node package manager


Detect npm modules and system libraries with the same ease as Modernizr


Detect npm modules and system libraries with the same ease as Modernizr. Never has feature detection in Node.js been so easy!

Getting Started

Install the module with: npm install detectionizr

The one liner:

var d = require('detectionizr').detect(['html-doc', 'html-md']) // that's it! 

Now you could do this:

d['html-doc'] ?                   // is html-doc available? 
  d['html-doc'].parse(markdown) : // then use it 
    d['html-md'] ?                // if not, is html-md available? 
      d['html-md'].md(markdown) : // then use it 
      console.error("No markdown support")  // both d['html-doc'] and d['html-md'] are false 
var detectionizr = require('detectionizr');
// be sure to attach event handler before you use detect 
test.on("detect", function(name, exist) {
  if(name === "ls" &&
    console.log("We can use ls on this computer!");
// call detect with an array of commands you want to test for 
test.detect(["imagemagick", "ls", "punycode"]);
  console.log("We can use test.punycode");
  console.log("We can use test.imagemagick");


I use command, system library and nodejs module interchangeably in this text.


detectionizr has 4 methods:

  • require ({String}) - works like the normal require, except false is returned if the module can not be found
  • detect ({Array}) - takes a list of command names to test and grows your detectionizr variable with references to the commands. Note, that command line commands will not be available right away. See below.
  • on ({String}, {Function}, [{Object}]) - If a command is not a node module, then the test run asynchronously, and you have to attach an event listener. In the current version, "detect" and "finally" is accepted as event name. The second argument is your callback function and the third (optional) the scope you want your callback to run in. The listener will be called with 2 arguments, the name {String} and if it could be found {Boolean}. Multiple event listeners can be attached. All "detect" listeners are called for each package you are testing.
  • overwrite ({String}, {Function}, [{Object}]) - The same as on but will delete all previous attached "detect" listeners.

Eat your own dog food

detectionizr uses child_process from native nodejs modules and also checks in the same manner as it will test your library dependecies. That is why, detectionizr will always have a reference to child_process.

How this works

detectionizr will first try and require the commands. If that fails, it will search for the command as a process with: command -v [command name], which and whereis and look for a return value. If you experience false positives, please file a bug in the issue tracker. The command command should be available on all POSIX compliant systems (OS X, Linux, Unix ect.). which and whereis should be able to find libraries like g++ ect.


var test = require("detectionizr");
function PackageManager() {
    this.available = [];
PackageManager.prototype.recieve = function(name, exist) {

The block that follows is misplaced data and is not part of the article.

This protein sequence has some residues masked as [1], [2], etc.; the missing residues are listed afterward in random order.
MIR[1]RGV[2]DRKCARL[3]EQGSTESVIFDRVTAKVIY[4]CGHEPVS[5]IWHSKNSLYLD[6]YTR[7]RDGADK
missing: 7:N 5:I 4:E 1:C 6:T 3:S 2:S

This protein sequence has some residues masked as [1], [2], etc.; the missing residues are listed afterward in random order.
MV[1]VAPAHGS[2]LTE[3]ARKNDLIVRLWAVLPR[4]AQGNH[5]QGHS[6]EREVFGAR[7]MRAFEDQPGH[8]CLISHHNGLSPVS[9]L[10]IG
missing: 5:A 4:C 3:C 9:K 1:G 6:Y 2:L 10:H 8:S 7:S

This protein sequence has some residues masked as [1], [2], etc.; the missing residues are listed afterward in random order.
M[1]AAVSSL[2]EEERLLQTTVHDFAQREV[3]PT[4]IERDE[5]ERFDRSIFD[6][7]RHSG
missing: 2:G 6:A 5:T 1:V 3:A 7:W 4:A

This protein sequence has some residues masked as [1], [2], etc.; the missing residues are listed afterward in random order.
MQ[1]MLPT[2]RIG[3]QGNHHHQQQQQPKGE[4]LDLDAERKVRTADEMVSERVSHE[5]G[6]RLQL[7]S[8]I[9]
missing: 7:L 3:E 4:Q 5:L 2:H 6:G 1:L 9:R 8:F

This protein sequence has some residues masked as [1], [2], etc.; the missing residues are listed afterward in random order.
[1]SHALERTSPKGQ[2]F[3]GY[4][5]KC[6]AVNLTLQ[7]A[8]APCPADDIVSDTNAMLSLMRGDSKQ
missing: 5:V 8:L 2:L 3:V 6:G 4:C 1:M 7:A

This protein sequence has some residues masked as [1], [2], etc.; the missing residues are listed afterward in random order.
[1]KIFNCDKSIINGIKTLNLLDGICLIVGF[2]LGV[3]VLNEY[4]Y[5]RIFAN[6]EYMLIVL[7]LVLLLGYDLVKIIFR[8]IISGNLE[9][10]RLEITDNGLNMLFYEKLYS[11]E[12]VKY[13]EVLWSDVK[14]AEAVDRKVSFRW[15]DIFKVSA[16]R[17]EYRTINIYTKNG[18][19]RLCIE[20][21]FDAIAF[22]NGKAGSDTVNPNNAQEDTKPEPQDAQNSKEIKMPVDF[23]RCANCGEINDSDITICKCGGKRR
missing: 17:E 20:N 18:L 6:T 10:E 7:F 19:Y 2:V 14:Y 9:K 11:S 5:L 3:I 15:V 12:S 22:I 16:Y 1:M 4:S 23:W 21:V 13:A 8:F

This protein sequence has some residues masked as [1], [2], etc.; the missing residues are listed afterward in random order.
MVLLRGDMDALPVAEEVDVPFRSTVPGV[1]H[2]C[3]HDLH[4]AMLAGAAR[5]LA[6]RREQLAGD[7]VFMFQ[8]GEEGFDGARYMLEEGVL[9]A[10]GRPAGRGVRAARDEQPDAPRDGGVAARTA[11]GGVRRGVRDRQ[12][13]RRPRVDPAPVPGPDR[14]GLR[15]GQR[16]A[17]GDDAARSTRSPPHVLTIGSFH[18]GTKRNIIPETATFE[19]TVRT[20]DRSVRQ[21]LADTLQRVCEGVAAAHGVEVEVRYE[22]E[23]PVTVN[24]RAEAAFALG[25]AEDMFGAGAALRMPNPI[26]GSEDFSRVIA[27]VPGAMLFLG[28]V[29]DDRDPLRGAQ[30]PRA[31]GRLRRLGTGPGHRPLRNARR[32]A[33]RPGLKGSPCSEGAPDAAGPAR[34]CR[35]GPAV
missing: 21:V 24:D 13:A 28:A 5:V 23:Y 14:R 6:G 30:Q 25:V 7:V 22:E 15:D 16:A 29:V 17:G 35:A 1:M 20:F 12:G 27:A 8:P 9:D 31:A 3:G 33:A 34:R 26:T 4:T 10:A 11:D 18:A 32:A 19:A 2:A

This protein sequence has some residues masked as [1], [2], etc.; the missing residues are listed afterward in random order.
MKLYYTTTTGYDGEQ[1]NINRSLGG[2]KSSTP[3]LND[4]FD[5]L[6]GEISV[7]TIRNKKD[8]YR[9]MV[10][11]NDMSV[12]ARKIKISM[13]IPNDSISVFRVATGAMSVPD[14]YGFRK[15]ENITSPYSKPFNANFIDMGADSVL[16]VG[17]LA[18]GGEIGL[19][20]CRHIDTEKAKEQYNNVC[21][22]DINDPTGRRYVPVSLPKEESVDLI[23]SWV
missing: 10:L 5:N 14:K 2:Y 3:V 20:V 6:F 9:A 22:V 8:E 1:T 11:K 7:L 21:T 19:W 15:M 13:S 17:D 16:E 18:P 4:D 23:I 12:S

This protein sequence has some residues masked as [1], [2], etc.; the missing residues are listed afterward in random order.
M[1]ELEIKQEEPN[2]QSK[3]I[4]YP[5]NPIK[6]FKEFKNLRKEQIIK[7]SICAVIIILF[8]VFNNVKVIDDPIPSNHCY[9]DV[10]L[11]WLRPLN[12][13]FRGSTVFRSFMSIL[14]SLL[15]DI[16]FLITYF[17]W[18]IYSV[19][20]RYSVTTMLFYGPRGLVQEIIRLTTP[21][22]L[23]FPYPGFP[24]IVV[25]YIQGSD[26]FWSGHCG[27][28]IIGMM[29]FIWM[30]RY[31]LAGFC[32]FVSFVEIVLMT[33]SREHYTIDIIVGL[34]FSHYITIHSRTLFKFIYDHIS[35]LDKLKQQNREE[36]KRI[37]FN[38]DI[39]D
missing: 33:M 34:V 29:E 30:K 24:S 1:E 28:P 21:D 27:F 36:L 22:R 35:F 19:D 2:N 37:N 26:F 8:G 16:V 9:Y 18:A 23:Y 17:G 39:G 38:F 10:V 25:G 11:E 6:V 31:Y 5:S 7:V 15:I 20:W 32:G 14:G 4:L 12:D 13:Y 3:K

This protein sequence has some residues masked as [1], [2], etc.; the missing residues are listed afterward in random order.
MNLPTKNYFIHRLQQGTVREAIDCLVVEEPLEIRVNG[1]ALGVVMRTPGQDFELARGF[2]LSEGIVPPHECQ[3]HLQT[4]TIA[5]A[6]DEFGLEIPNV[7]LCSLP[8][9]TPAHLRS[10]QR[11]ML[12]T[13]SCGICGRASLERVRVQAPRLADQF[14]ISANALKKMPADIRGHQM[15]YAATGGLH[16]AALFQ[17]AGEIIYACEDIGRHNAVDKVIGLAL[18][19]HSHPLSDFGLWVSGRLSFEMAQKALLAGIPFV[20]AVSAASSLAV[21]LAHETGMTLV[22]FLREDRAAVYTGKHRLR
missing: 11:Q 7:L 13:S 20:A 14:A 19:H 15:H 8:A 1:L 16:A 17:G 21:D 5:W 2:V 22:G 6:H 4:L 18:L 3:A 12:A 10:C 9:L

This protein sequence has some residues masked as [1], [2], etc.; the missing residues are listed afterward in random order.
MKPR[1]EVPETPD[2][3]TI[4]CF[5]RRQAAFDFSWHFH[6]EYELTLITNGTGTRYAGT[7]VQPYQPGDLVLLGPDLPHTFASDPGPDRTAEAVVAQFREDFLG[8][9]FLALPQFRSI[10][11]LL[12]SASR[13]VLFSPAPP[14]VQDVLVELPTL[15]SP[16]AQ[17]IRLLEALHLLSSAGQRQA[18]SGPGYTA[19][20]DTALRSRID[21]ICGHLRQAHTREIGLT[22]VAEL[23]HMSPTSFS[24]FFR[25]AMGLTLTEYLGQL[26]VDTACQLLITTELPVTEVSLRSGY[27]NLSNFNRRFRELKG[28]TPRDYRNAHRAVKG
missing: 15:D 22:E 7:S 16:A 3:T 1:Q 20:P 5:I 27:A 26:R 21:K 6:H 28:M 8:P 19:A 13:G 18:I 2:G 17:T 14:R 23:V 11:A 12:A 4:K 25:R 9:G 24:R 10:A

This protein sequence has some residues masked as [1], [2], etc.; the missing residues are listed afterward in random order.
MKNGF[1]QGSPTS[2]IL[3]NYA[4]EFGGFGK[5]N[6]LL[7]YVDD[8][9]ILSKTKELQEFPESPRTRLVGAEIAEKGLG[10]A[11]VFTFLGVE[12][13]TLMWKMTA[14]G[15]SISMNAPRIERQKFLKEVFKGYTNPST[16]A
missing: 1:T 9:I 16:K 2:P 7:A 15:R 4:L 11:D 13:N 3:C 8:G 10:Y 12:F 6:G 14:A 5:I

if(exist) this.available.push(name)
var pm = new PackageManager();
test.on("detect", pm.recieve, pm);
test.on("finally", function() {
  console.dir(pm);    // { available: [ 'imagemagick', 'rdjpgcom' ] } 
  console.dir(test);  /* { child_process: 
                           { fork: [Function],
                             _forkChild: [Function],
                             exec: [Function],
                             execFile: [Function],
                             spawn: [Function] },
                          require: [Function: r],
                          detect: [Function],
                          on: [Function],
                          overwrite: [Function],
                          rdjpgcom: true, <- command line libraries can not be referenced
                          imagemagick: <- but nodejs modules are referenced
                           { identify: { [Function] path: 'identify' },
                             readMetadata: [Function],
                             convert: { [Function] path: 'convert' },
                             resize: [Function],
                             crop: [Function],
                             resizeArgs: [Function] },
                          imgcheck: false }*/
test.detect(["rdjpgcom", "imagemagick", "imgcheck"]);
// Instead of 
var mongodb;
try {
    mongodb = require( 'mongodb' );
catch( e ) {
    if ( e.code === 'MODULE_NOT_FOUND' ) {
        // The module hasn't been found 
// write 
if( !require('detectionizr').detect(['mongodb']).mongodb) )
    // The module hasn't been found 
// or 
var mongodb = require('detectionizr').detect(['mongodb'].mongodb;
  // The module hasn't been found 
// if you need to do something with mongodb later 



In lieu of a formal styleguide, take care to maintain the existing coding style. Add unit tests for any new or changed functionality. Test your code using grunt. NOTE - If you symlink detectionizr into a another folder, e.g. npm link [../path/to/detectionizr], detectionizr will not be able to find modules in that folder's node_modules directory. This is because nodejs require function only looks in the symlinked folder and not in the folder you are working in. See issue #4757.

Release History

  • 0.1.5 - For some reason the 0.1.4 release didn't remove whereis as a test program. This was what the 0.1.4 release was suppose to do. Sorry.
  • 0.1.4 - Fixed false positives on ubuntu. Bug #1
  • 0.1.3 - Added "finally" event and fixed various bugs. detectionizr is now chainable.
  • 0.1.2 - .detect now return a reference to detectionizr. Enabling the one liner.
  • 0.1.1 - Fix for event listeners not being called for nodejs modules.
  • 0.1.0 - Initial release


Copyright (c) 2013 dotnetCarpenter Licensed under the WTFPL license.